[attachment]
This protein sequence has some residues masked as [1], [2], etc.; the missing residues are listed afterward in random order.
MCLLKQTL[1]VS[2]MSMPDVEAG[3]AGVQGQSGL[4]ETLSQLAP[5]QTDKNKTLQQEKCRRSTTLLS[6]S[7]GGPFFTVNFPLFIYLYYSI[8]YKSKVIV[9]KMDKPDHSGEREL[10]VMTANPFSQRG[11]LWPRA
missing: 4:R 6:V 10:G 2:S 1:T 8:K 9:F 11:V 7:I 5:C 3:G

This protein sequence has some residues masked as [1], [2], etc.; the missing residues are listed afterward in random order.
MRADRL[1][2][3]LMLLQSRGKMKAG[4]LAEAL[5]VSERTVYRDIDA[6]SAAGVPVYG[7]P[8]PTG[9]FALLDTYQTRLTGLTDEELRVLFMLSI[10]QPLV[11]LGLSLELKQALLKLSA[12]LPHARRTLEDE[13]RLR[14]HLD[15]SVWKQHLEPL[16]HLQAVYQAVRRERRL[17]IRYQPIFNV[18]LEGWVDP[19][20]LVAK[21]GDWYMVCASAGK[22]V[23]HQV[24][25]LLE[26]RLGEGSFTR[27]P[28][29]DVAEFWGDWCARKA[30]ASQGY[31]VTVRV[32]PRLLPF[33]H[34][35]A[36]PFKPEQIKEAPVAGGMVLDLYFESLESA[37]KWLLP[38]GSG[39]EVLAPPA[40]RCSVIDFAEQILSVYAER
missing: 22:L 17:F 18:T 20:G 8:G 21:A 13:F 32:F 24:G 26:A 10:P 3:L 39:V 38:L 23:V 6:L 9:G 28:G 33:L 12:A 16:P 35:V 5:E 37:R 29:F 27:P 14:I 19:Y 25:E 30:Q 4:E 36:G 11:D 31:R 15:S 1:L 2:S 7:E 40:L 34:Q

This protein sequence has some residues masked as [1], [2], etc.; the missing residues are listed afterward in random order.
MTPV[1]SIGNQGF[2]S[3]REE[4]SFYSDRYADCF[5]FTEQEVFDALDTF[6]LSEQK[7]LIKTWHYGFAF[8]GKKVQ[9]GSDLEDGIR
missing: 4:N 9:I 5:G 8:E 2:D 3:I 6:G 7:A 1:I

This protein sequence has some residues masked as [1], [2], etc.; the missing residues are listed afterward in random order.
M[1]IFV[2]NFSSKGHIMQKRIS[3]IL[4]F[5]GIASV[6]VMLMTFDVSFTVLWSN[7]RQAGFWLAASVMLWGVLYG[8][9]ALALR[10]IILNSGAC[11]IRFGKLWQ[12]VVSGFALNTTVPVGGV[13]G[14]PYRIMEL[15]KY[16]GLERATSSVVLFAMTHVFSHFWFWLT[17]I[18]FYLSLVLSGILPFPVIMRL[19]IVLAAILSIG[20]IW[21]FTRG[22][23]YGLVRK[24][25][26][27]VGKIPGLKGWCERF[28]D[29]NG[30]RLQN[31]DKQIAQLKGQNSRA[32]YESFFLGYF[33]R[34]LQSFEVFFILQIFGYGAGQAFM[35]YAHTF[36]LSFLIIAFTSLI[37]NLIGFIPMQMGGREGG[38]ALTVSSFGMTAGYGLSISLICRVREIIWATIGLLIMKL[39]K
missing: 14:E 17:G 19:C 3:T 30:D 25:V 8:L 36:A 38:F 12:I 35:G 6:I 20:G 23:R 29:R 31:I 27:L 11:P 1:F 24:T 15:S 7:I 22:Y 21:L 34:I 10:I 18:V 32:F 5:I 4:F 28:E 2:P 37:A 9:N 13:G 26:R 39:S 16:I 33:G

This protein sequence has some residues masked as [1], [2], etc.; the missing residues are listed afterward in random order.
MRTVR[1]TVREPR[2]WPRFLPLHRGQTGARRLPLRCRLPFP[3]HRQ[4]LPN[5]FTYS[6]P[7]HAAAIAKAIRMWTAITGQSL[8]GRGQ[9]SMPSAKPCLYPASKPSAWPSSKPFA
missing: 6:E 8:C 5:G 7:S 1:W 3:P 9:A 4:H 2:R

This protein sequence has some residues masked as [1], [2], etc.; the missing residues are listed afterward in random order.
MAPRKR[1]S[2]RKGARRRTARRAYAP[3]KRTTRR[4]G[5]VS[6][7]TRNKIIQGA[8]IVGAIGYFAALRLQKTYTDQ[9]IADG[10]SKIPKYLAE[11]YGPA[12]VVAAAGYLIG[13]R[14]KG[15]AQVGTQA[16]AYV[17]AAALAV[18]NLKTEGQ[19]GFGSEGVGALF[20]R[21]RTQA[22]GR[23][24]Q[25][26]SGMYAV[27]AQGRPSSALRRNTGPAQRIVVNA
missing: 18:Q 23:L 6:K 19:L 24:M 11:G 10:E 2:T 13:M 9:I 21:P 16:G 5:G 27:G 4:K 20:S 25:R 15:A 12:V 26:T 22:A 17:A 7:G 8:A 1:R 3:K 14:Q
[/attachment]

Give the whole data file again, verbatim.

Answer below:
This protein sequence has some residues masked as [1], [2], etc.; the missing residues are listed afterward in random order.
MCLLKQTL[1]VS[2]MSMPDVEAG[3]AGVQGQSGL[4]ETLSQLAP[5]QTDKNKTLQQEKCRRSTTLLS[6]S[7]GGPFFTVNFPLFIYLYYSI[8]YKSKVIV[9]KMDKPDHSGEREL[10]VMTANPFSQRG[11]LWPRA
missing: 4:R 6:V 10:G 2:S 1:T 8:K 9:F 11:V 7:I 5:C 3:G

This protein sequence has some residues masked as [1], [2], etc.; the missing residues are listed afterward in random order.
MRADRL[1][2][3]LMLLQSRGKMKAG[4]LAEAL[5]VSERTVYRDIDA[6]SAAGVPVYG[7]P[8]PTG[9]FALLDTYQTRLTGLTDEELRVLFMLSI[10]QPLV[11]LGLSLELKQALLKLSA[12]LPHARRTLEDE[13]RLR[14]HLD[15]SVWKQHLEPL[16]HLQAVYQAVRRERRL[17]IRYQPIFNV[18]LEGWVDP[19][20]LVAK[21]GDWYMVCASAGK[22]V[23]HQV[24][25]LLE[26]RLGEGSFTR[27]P[28][29]DVAEFWGDWCARKA[30]ASQGY[31]VTVRV[32]PRLLPF[33]H[34][35]A[36]PFKPEQIKEAPVAGGMVLDLYFESLESA[37]KWLLP[38]GSG[39]EVLAPPA[40]RCSVIDFAEQILSVYAER
missing: 22:L 17:F 18:T 20:G 8:G 21:A 13:F 32:F 24:G 26:A 10:P 3:L 39:V 38:L 23:V 6:L 9:G 28:G 33:L 12:A 16:P 35:V 5:E 37:R 29:F 27:P 14:I 19:Y 25:E 30:Q 4:E 36:G 11:D 31:R 15:S 1:L 2:S 7:E 40:L 34:Q

This protein sequence has some residues masked as [1], [2], etc.; the missing residues are listed afterward in random order.
MTPV[1]SIGNQGF[2]S[3]REE[4]SFYSDRYADCF[5]FTEQEVFDALDTF[6]LSEQK[7]LIKTWHYGFAF[8]GKKVQ[9]GSDLEDGIR
missing: 4:N 9:I 5:G 8:E 2:D 3:I 6:G 7:A 1:I

This protein sequence has some residues masked as [1], [2], etc.; the missing residues are listed afterward in random order.
M[1]IFV[2]NFSSKGHIMQKRIS[3]IL[4]F[5]GIASV[6]VMLMTFDVSFTVLWSN[7]RQAGFWLAASVMLWGVLYG[8][9]ALALR[10]IILNSGAC[11]IRFGKLWQ[12]VVSGFALNTTVPVGGV[13]G[14]PYRIMEL[15]KY[16]GLERATSSVVLFAMTHVFSHFWFWLT[17]I[18]FYLSLVLSGILPFPVIMRL[19]IVLAAILSIG[20]IW[21]FTRG[22][23]YGLVRK[24][25][26][27]VGKIPGLKGWCERF[28]D[29]NG[30]RLQN[31]DKQIAQLKGQNSRA[32]YESFFLGYF[33]R[34]LQSFEVFFILQIFGYGAGQAFM[35]YAHTF[36]LSFLIIAFTSLI[37]NLIGFIPMQMGGREGG[38]ALTVSSFGMTAGYGLSISLICRVREIIWATIGLLIMKL[39]K
missing: 14:E 17:G 19:C 3:T 30:D 25:V 8:L 36:A 38:F 12:I 35:G 6:I 20:G 23:R 29:R 31:I 27:L 11:P 1:F 24:T 15:S 7:I 22:Y 21:L 34:I 10:I 18:V 32:F 5:I 4:F 28:E 2:P 37:A 9:N 13:G 26:R 39:S 16:I 33:G

This protein sequence has some residues masked as [1], [2], etc.; the missing residues are listed afterward in random order.
MRTVR[1]TVREPR[2]WPRFLPLHRGQTGARRLPLRCRLPFP[3]HRQ[4]LPN[5]FTYS[6]P[7]HAAAIAKAIRMWTAITGQSL[8]GRGQ[9]SMPSAKPCLYPASKPSAWPSSKPFA
missing: 6:E 8:C 5:G 7:S 1:W 3:P 9:A 4:H 2:R

This protein sequence has some residues masked as [1], [2], etc.; the missing residues are listed afterward in random order.
MAPRKR[1]S[2]RKGARRRTARRAYAP[3]KRTTRR[4]G[5]VS[6][7]TRNKIIQGA[8]IVGAIGYFAALRLQKTYTDQ[9]IADG[10]SKIPKYLAE[11]YGPA[12]VVAAAGYLIG[13]R[14]KG[15]AQVGTQA[16]AYV[17]AAALAV[18]NLKTEGQ[19]GFGSEGVGALF[20]R[21]RTQA[22]GR[23][24]Q[25][26]SGMYAV[27]AQGRPSSALRRNTGPAQRIVVNA
missing: 18:Q 23:L 6:K 19:L 24:M 11:G 10:E 2:T 13:M 9:I 21:P 16:G 5:G 27:G 4:K 20:S 25:R 15:A 12:V 26:T 22:A 17:A 7:G 8:A 1:R 3:K 14:Q